totally agree with Marcus_A. XML extender is not the best choice if you will deal a lot with XML.

    For sandbox purpose, you can try DB2 v9(the expression version is free, I think) and use the 'pure xml' feature. You can store a XML data that larger than 2G. Because by theory, there is no size limitation for XML data though there are system limitation.

    Then use XMLTABLE function to split the document into smaller piece before query on the data.



    By all means, there is no cheap/easy way to query on a 2G~3G document.

    Your case is one of the perfect example for XMLTABLE, the following stmt is from DB2/zos

    INSERT INTO YourTargetTable distributorid,sellingind AS
    SELECT
    FROM XMLTABLE('/Distributor' PASSING CAST(? AS XML)
    COLUMNS "DistributorId" INTEGER,
    "sellingind" CHAR(5)) X

    (1) CAST(? as XML) will bring in your document(in text format),
    (2) '/Distributor' will grab each 'Distributor' element from root, which will contruct to each row of the result table X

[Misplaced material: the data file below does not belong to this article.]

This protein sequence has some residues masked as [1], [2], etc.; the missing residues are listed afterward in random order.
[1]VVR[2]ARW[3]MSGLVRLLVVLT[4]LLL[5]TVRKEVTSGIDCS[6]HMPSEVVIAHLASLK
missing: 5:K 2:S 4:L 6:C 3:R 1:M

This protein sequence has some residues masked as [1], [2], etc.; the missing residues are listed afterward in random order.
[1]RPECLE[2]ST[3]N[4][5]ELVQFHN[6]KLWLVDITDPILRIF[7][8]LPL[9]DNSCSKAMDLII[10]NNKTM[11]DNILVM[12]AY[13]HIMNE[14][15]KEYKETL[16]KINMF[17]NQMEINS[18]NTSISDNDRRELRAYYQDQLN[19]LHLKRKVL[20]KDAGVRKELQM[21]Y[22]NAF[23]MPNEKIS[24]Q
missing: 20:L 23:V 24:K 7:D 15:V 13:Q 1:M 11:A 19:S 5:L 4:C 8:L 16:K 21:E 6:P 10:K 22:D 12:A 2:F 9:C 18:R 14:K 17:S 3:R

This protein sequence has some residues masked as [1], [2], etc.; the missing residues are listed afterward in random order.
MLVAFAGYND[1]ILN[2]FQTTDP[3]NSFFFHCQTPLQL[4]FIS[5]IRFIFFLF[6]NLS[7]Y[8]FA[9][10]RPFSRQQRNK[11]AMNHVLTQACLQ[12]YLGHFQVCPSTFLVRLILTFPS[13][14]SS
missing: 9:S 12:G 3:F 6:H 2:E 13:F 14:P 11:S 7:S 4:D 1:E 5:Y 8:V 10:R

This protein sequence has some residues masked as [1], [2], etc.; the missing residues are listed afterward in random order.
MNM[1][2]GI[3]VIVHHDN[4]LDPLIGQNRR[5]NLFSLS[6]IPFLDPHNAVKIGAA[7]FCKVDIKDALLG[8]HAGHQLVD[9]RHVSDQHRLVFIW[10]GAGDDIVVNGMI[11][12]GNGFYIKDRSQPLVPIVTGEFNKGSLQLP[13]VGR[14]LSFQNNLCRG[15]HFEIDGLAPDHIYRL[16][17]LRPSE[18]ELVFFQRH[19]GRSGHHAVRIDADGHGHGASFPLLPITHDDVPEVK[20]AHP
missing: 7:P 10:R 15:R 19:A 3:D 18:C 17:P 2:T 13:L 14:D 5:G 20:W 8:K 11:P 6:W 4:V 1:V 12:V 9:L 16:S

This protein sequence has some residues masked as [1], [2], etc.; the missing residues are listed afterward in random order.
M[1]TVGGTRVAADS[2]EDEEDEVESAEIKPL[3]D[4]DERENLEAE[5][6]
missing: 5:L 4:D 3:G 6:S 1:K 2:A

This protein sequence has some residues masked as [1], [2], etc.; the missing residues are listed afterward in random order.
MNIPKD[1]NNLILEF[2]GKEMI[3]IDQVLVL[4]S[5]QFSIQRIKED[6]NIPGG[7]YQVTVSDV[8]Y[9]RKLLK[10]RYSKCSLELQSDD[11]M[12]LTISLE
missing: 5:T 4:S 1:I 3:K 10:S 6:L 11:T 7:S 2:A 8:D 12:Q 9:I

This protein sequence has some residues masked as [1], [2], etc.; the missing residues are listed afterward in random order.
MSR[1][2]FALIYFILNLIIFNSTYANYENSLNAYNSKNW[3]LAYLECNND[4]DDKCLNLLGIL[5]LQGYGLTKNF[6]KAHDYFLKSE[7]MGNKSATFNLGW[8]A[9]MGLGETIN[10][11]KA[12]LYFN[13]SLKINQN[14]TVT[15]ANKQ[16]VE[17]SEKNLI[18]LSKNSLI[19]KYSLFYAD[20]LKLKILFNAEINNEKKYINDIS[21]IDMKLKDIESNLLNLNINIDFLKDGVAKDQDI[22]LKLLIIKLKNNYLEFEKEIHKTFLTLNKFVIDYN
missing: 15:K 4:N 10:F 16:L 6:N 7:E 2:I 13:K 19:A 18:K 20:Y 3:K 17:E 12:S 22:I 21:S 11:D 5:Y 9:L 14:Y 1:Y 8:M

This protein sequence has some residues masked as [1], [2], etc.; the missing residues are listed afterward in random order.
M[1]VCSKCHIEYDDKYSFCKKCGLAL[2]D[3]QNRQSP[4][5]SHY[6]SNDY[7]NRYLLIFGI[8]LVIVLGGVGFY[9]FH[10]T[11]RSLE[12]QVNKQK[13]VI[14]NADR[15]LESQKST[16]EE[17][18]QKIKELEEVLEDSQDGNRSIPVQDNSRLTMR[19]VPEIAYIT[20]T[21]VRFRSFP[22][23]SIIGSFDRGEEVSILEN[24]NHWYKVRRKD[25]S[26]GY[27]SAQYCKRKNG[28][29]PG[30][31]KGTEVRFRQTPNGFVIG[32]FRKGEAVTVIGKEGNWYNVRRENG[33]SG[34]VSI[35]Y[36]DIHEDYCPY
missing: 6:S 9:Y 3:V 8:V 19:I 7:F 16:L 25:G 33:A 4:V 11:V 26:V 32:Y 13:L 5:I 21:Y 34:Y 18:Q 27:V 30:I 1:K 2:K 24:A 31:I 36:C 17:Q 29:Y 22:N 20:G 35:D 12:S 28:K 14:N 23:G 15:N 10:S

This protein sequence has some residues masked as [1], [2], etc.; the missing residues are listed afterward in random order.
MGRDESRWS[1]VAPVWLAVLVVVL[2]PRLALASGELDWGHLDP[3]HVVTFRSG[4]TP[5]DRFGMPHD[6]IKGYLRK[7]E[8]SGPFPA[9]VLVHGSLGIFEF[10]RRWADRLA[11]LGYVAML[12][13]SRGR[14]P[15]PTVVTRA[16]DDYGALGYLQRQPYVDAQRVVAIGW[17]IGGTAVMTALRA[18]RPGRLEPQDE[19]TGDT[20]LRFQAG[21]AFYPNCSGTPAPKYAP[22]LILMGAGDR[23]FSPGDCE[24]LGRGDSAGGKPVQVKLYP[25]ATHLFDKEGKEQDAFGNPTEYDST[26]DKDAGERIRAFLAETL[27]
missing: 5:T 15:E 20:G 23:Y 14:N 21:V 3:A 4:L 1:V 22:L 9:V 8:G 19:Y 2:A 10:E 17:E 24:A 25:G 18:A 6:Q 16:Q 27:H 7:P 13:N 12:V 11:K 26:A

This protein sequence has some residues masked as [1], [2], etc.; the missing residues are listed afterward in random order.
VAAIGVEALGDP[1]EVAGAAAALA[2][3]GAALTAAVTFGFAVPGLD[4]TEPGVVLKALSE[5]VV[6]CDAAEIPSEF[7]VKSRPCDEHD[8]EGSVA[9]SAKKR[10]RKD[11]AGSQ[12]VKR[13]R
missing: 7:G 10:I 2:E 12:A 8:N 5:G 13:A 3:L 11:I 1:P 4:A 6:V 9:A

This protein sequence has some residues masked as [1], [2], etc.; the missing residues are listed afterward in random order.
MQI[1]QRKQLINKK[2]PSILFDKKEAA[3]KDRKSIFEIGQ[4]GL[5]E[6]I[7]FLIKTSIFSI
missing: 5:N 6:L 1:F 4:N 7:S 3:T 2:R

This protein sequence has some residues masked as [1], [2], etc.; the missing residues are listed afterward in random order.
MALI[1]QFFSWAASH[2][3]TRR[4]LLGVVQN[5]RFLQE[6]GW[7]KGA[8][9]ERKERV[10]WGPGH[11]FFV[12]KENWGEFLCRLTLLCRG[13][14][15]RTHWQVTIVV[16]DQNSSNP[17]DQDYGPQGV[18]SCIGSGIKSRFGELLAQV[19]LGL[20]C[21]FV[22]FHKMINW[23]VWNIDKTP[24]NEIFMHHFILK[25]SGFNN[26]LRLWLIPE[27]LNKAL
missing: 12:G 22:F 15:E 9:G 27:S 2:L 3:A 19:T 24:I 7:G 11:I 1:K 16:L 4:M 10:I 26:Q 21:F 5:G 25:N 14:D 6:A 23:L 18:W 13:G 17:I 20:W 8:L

(3) COLUMNS "DistributorId" INTEGER,
    "sellingind" CHAR(5)) X
    will get the context of "DistributorId" and "sellingind" element from that particular 'Distributor'.
    (4) eventrually, the insert from sub-select will put that data into your regular relational table.

    I am pretty positive that DB2 can deal with 1GB document. It will be a challenge for 3GB. But if you are a big customer, DB2 will make it work for you.
    Last edited by nidm; 10-12-07 at 13:07.

  4. #4
    Join Date
    Jan 2007
    Location
    Jena, Germany
    Posts
    2,721
    Quote Originally Posted by nidm
    (1) CAST(? as XML) will bring in your document(in text format),

    I am pretty positive that DB2 can deal with 1GB document. It will be a challenge for 3GB. But if you are a big customer, DB2 will make it work for you.
    The data type in the client will be CLOB or so, which introduces the 2GB limitation again.

    Your only chance to handle documents bigger than 2GB would be the XML wrapper - if that wrapper supports it (You should give that a try/read the manual.) From a client application, you have to split the document yourself first.

    p.s: The 2GB LOB limit has not been lifted (yet).
    Knut Stolze
    IBM DB2 Analytics Accelerator
    IBM Germany Research & Development

  5. #5
    Join Date
    May 2003
    Posts
    113
    Quote Originally Posted by stolze
    The data type in the client will be CLOB or so, which introduces the 2GB limitation again.

    Your only chance to handle documents bigger than 2GB would be the XML wrapper - if that wrapper supports it (You should give that a try/read the manual.) From a client application, you have to split the document yourself first.